• Creation of prototype SciPack with supporting design documents, construction templates, and how to manual
  • Finding, securing and training a suite of consultants that would be required to complete the build out
  • Identifying an LCMS vendor to help construct our SCORM objects and then oversee implementation, customization and integration issues.
  • Reviewing and aggregating literature and examples concerning simulating production (cognitive load literature)
  • Designing and conducting focus groups to inform the design components and features of the SciPacks
  • Forging strategic partnerships early on to serve as authentic pilot test of both SciPacks and the Learning Center Delivery portal (not yet conceived in this plan)
  • Designing, implementing, and executing the pilots

The first $500K came through the US Department of Education to Montana State University and Dr. Kim Obbink who partnered with NSTA. Other potential partners such as NASA's Classroom of the Future, the University of Idaho, and EDC were also interested and contributed early prototypes for consideration.

This business plan was later adjusted and submitted as a proposal to the Hewlett Foundation. They accepted our proposal and provided the second infusion of $800,000 to get the project off the ground. I had to craft responses to reviewers comments based on my knowledge of appropriate instructional design principles and the current literature regarding SCORM Learning Objects. We adjusted our model to make the Science Objects accessible free of charge, while developing the SciPack as a means to recover cost and sustain the effort. DOT and NASA sponsored the development of several SciPacks after the Executive Director and I made presentations and submitted proposals for consideration. Now over the last two years the NSTA Learning Center has garnered more then $6 million dollars in grant and foundation funding.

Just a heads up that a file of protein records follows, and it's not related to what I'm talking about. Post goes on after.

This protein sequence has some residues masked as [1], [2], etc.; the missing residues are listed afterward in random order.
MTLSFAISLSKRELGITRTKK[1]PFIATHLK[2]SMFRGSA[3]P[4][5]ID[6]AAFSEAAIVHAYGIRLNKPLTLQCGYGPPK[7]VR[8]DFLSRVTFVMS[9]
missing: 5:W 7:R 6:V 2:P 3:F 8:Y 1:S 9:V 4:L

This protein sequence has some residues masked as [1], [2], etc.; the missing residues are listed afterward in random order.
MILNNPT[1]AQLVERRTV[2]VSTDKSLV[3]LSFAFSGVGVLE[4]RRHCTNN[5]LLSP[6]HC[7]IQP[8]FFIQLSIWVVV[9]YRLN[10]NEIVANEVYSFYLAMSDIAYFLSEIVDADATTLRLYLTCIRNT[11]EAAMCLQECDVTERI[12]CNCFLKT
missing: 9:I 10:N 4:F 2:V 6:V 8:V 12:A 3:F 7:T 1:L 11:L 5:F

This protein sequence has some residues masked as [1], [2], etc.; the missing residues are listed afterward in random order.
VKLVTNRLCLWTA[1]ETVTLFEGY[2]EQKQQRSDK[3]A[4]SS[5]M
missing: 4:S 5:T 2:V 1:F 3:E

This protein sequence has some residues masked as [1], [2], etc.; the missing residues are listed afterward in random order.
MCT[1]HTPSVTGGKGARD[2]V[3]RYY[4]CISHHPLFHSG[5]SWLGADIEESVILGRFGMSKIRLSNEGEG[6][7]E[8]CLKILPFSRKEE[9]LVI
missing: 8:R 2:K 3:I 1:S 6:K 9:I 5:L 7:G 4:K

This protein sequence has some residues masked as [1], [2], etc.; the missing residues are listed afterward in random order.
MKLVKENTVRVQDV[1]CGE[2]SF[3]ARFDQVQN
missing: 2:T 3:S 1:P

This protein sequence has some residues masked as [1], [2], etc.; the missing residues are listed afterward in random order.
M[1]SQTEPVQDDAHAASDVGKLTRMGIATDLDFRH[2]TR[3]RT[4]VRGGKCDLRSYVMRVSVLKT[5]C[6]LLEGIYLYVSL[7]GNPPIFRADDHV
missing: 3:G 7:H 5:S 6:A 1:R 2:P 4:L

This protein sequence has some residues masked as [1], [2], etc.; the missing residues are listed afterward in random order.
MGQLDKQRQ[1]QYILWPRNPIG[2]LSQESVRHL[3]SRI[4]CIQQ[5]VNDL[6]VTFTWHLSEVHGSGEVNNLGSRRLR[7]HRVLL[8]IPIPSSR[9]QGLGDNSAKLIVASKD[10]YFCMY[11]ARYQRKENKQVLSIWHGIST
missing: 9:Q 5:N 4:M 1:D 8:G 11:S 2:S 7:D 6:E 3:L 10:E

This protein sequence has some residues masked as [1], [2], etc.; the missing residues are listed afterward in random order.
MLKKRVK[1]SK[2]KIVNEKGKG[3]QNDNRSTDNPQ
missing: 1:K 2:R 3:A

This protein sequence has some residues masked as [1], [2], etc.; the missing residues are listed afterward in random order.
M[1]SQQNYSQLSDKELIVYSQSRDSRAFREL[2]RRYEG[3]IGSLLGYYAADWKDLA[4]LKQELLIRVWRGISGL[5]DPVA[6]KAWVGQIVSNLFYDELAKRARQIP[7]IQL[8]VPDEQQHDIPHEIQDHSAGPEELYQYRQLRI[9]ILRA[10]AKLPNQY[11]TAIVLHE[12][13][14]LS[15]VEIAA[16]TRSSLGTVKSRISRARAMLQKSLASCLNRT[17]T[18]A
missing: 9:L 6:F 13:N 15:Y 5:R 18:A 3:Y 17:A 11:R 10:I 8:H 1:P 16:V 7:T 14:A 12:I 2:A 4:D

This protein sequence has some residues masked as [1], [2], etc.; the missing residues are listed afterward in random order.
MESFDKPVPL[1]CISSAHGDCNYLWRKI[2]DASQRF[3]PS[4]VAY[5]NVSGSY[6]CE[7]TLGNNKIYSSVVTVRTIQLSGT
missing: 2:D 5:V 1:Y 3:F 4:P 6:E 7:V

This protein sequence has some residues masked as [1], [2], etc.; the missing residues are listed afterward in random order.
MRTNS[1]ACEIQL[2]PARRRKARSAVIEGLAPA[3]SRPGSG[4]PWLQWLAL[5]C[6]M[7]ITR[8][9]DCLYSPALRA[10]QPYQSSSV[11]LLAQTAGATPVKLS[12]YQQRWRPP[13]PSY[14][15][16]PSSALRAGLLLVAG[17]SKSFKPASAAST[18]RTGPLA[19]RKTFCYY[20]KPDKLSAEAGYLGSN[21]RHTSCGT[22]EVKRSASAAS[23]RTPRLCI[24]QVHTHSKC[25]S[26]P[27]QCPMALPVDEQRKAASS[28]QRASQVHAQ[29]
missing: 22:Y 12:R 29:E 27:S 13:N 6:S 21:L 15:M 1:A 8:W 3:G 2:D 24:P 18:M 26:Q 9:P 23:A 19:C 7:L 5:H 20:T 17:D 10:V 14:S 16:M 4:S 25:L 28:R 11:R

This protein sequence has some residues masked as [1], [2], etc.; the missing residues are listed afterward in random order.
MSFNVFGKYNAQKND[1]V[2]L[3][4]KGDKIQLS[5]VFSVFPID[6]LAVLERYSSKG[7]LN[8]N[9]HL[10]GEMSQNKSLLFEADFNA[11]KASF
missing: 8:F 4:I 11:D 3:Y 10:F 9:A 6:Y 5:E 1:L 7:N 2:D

NSTA Learning Center and its e-PD Resources and Tools

The NSTA Learning Center is one of NSTA leading efforts as part of their national campaign in science education. I have been fortunate to be part of this effort and welcome new opportunities with enthusiasm. I currently am focusing on our partnership with the GE Foundation, and in this capacity, drafted the Final Report for Year 1 and the Annual Report for the second phase of our grant. There is no shortage of work, but it is extremely exciting to apply all my skills in message design, instructional systems design, implementation, project management, and evaluation to develop this award-winning portal.

It is very humbling to look back on where we were just 3 years ago. The Learning Center formally launched in April in 2008 and has over 28,000 active users who had added over 154,000 assets from the 3,000 available across their collective libraries. Below are some statistics covering the period of January 2008-November 2008:

    • The free Science Objects were accessed over 36,000 times across 8,090 user accounts, which approximately doubles the usage from the same period the year before (19,000 Objects added to 4,757 accounts for 2007).
    • NSTA Press e-books/chapters were accessed more than 19,349 times, more than a seven-fold increase (2,300 accessed in 2007)
    • Copies of various journal articles were downloaded 78,333 times across 19,298 user library accounts, a five-fold increase from last year (11,000 accessed in 2007).
    • Fee-based SciPacks usage increased by 22%, accessed more than 4,000 times (3,300 were accessed as of November 2007).
    • Web seminar access more then doubled with 72,279 views over the same time period a year earlier (21,600 in 2007)
    • Over 23,000 electronic transcripts were generated via the “My Transcript” tool, a 129% increase since December the previous year (7,000 transcripts created as of November 2007).